“BIG GAME” (FANTASTICA Blu-ray Review)Movies/TV,News,Reviews Ken W. Hanley No Comment
This writer isn’t sure about any of the readers out there, but considering the loud and overloaded action fare that seems to come out of Hollywood more often than not, there’s definitely a hole where the fun, high-concept action/adventure film used to be. You all know the ones: the action pictures you’d so often find the names “Renny Harlin”, “John McTiernan”, “Paul Verhoeven” or “Kathryn Bigelow” attached to and would feature eccentric villains and heart-felt heroes with egos as big as the explosions on display. But with the rise of CGI and the dumbing down of the action movie model, these films have seeming gone dormant… that is with the exception of Jalmari Helander’s BIG GAME, a blast from the past through the eyes of an up-and-coming Finnish director.
In essence, BIG GAME has an inspired but oh-so-simple conceit: betrayed by his top Secret Service agent (Ray Stevenson), the President of the United States (Samuel L. Jackson) finds himself on the run from terrorists who aim to hunt him as ‘Most Dangerous Game’, with his only chance of survival being a wayward yet courageous young boy (Onni Tommila) in the midst of his ‘rite of passage’. Of course, there’s also the subplot of the Washington D.C. reaction to the events as well as the insights of the larger-than-life villains themselves, but BIG GAME more or less shows the bond between two underdogs under duress which thankfully pays off in a series of thrilling in-camera set pieces.
While RARE EXPORTS showed what Helander could do as a filmmaker with big ideas and a fair budget, BIG GAME shows what the director can do with a bigger budget and Hollywood stars… which is surprisingly in the same character-driven mold as his previous film. While the film is a bit light on logic, especially when it comes to loose ends that aren’t necessarily wrapped up as they should be and a surprise twist in the film’s final moments, BIG GAME is more preoccupied with telling a story with a wealth of heart and a disregard for the cynical grimness that bogs down many contemporary action flicks of its budget range. And even with the logic lapses, BIG GAME also goes a long way to giving every character and unique, distinct personality, even to the points where multiple villains have their own doubts about their intentions and actions.
Helander, directing from a script written by himself and Petri Jokiranta, nails the tone of BIG GAME through humor and a willingness to balance digital and practical FX. Even when the film is on a constructed set as opposed to the gorgeous natural locations, it gives out the same air as many films of the ’80s had thanks to the immersive scope and depth of the set on display, which only adds to the overall fun of the flick. The film also looks gorgeous and much more visually ambitious thanks to the cinematography of Mika Orasmaa, and the film bounces from humorous to dramatic to action-packed ever so easily with credit to the score from Juri and Miska Seppa.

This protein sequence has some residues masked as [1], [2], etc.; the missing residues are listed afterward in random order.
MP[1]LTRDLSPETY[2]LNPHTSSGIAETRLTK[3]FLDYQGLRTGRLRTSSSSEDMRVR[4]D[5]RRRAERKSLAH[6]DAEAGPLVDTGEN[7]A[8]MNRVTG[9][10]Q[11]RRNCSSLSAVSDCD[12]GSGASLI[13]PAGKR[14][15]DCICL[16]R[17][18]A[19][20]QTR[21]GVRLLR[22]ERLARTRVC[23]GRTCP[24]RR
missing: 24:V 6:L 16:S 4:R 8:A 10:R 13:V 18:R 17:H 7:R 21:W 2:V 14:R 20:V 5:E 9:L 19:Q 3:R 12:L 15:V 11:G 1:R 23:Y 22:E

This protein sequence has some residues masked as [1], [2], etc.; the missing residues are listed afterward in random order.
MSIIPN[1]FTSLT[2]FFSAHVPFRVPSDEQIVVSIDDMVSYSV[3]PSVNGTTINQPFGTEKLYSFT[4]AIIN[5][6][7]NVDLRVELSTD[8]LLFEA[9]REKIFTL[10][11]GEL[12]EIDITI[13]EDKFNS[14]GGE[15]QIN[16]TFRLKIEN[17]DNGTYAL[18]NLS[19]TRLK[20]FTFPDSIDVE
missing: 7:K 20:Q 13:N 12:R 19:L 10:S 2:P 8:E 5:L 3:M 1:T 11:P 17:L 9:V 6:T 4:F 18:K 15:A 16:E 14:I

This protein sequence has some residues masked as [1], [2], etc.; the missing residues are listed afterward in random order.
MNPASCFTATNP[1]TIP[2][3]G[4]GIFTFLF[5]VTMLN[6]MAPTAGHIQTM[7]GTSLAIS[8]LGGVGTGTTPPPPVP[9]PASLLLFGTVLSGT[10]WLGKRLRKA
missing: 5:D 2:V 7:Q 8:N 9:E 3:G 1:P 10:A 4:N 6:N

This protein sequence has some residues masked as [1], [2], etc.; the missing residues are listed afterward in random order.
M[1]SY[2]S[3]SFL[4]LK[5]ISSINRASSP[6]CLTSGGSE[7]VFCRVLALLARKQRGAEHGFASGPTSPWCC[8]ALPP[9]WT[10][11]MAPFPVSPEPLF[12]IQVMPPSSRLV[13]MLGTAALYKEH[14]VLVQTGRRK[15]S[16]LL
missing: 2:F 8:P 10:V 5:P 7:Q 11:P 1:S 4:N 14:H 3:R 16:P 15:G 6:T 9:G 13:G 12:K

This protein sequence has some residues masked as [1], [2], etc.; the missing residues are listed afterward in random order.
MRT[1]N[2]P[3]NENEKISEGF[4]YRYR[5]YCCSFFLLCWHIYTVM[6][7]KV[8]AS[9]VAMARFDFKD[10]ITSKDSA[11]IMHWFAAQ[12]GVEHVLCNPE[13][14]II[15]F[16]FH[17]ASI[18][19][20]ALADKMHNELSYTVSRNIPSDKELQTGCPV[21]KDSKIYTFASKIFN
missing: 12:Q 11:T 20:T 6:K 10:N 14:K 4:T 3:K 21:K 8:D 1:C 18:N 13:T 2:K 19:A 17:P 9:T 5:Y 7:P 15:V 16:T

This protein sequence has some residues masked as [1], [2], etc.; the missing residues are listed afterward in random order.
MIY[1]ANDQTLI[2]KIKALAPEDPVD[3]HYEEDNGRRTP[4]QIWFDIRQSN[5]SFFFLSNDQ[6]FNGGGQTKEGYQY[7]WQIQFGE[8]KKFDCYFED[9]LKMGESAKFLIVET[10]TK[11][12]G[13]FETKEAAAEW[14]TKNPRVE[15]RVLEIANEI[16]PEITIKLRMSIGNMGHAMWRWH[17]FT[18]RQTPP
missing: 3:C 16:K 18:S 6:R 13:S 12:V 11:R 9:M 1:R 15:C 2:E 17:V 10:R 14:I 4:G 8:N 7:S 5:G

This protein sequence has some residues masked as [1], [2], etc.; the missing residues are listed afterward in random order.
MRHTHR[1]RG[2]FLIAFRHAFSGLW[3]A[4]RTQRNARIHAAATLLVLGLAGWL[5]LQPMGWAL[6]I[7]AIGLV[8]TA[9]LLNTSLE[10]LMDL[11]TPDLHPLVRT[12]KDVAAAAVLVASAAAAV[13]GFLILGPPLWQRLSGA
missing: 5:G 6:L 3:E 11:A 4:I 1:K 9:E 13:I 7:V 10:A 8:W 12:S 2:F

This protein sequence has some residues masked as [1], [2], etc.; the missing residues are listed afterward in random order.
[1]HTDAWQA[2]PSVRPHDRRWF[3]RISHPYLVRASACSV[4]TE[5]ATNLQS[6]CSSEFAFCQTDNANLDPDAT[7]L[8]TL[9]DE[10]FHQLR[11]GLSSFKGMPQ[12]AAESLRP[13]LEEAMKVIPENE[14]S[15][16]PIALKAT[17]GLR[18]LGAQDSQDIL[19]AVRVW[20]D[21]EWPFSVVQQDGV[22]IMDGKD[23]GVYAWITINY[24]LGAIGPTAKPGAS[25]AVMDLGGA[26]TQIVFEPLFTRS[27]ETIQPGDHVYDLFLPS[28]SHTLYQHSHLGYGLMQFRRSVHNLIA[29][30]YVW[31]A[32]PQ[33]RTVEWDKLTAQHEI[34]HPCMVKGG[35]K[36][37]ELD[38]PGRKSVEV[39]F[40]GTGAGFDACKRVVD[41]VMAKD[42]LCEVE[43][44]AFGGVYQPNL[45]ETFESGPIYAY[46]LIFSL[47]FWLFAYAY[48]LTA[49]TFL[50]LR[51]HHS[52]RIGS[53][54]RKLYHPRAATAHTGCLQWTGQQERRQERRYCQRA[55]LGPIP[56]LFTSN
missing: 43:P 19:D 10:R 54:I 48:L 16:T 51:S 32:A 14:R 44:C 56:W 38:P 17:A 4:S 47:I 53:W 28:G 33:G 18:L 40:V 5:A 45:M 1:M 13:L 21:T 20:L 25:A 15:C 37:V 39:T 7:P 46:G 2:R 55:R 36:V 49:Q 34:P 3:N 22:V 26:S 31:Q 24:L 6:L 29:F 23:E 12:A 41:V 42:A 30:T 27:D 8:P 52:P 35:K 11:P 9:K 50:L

Now, unfortunately, Blu-ray collectors won’t find much out of the film in terms of special features, outside of the unrated version of the otherwise PG-13 film with a bit more blood and foul language to punctuate certain moments. However, on the upside, BIG GAME’s audio and video transfer is nothing short of superb, with the sound design more dynamic and the picture more slick and vibrant than most digitally-shot releases of its ilk.
Overall, for fans of big, bombastic action cinema but with the old-minded soul of adventure flicks, BIG GAME will be a hell of a throwback for those willing to give the project a chance. It’s an undoubtedly fun flick with a fair share of great performances and a sense of character, all the while never taking itself too seriously as to let the picture drag while also never dipping outright into camp. Though BIG GAME doesn’t quite get to action classic territory, it’s an impressive step forward for an already impressive director like Helander, and you won’t find it looking or sounding anywhere better than Blu-ray.